Maureen Boyce death: Jury hears Thomas Lang’s triple-0 call after socialite was fatally stabbed
Murder accused Thomas Lang told a triple-0 operator he found Brisbane socialite Maureen Boyce impaled to a bed with a knife and that it appeared “self-induced”, a court has heard.
The call, played at Brisbane Supreme Court, was made by Mr Lang on the morning Ms Boyce was found dead at her Kangaroo Point apartment on October 22, 2015.
Mr Lang, the on-and-off lover of Ms Boyce, has pleaded not guilty to murdering the 68-year-old.
“I just woke up this morning and found my fiance dead in her bed with a knife in her abdomen,” Mr Lang told the operator.
“There’s been no forced entry … it looks self-induced from what I can tell.”
Mr Lang was staying with the former model at the time of her death and his legal team has suggested she took her own life.
But prosecutors have accused Mr Lang of stabbing Ms Boyce “in a jealous rage” because she would not leave her husband of more than 40 years and had been texting another man.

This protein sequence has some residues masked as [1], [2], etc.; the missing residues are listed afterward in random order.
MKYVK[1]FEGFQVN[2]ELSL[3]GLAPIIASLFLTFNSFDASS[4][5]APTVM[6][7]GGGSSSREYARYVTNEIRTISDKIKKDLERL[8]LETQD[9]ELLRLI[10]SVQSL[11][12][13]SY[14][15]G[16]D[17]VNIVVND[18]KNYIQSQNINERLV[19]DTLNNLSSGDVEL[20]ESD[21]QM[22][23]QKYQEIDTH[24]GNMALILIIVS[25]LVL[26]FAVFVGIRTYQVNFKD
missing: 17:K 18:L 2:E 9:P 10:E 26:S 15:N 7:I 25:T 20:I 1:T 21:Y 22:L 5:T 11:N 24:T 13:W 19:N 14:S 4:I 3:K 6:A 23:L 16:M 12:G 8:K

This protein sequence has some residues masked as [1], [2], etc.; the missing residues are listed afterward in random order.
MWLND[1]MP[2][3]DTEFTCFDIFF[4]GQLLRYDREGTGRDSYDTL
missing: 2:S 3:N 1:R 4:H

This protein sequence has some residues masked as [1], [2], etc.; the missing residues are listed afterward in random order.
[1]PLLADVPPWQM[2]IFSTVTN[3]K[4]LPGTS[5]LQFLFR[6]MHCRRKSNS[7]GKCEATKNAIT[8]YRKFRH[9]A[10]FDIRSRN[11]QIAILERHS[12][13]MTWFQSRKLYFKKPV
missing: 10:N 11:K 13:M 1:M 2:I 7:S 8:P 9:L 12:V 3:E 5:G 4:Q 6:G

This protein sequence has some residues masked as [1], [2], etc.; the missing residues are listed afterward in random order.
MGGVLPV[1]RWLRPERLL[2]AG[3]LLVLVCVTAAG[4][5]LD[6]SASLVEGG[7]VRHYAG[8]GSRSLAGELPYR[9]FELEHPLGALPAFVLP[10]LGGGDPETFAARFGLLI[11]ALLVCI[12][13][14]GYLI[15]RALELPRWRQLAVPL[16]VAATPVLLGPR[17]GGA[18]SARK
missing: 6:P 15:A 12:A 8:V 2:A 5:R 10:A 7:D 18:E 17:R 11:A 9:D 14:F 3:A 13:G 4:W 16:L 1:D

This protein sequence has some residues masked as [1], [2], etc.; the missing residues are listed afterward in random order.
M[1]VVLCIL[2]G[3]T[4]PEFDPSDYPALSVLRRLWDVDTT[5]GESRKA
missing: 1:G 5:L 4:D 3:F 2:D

Lang also told the triple-0 operator that Ms Boyce was trying to sell her apartment and had become upset.
During the call, which lasted about a minute, Mr Lang also told the operator he was visiting from New Zealand.
“Are you alright?” the operator asked.
“No, I’m not alright” Mr Lang replied.
Maureen Boyce ‘reasonably settled’: psychiatrist
Earlier, Ms Boyce’s psychiatrist told the trial his client was not “at any risk” of suicide two days before her death.
Dr Mark Spelman treated Ms Boyce for about 15 years and last saw her at an appointment two days before she was found dead in her Kangaroo Point apartment in October 2015.
“What was your opinion of her condition as of the 20th October?” Prosecutor David Meredith asked.
“At the time that I saw her I thought she was reasonably settled,” Dr Spelman replied.
“She would normally have told me if she was feeling suicidal.
“She told me repeatedly in the past when she was suicidal.
“I didn’t believe she was at any risk of taking her life at that time.”
Dr Spelman testified that Ms Boyce was hospitalised for mental health issues four times under his care.
The last occasion was in April 2015 before her daughter’s wedding, when she was admitted for less than two weeks and had four treatments of electroconvulsive therapy.
The psychiatrist told the court the mother-of-two would frequently have “up and downs in her mood”.
“She was a very attention seeking individual,” Dr Spelman said.
“She was very focused on her appearance.
“She would at times be quite impulsive in her relationships with men.”
The trial continues.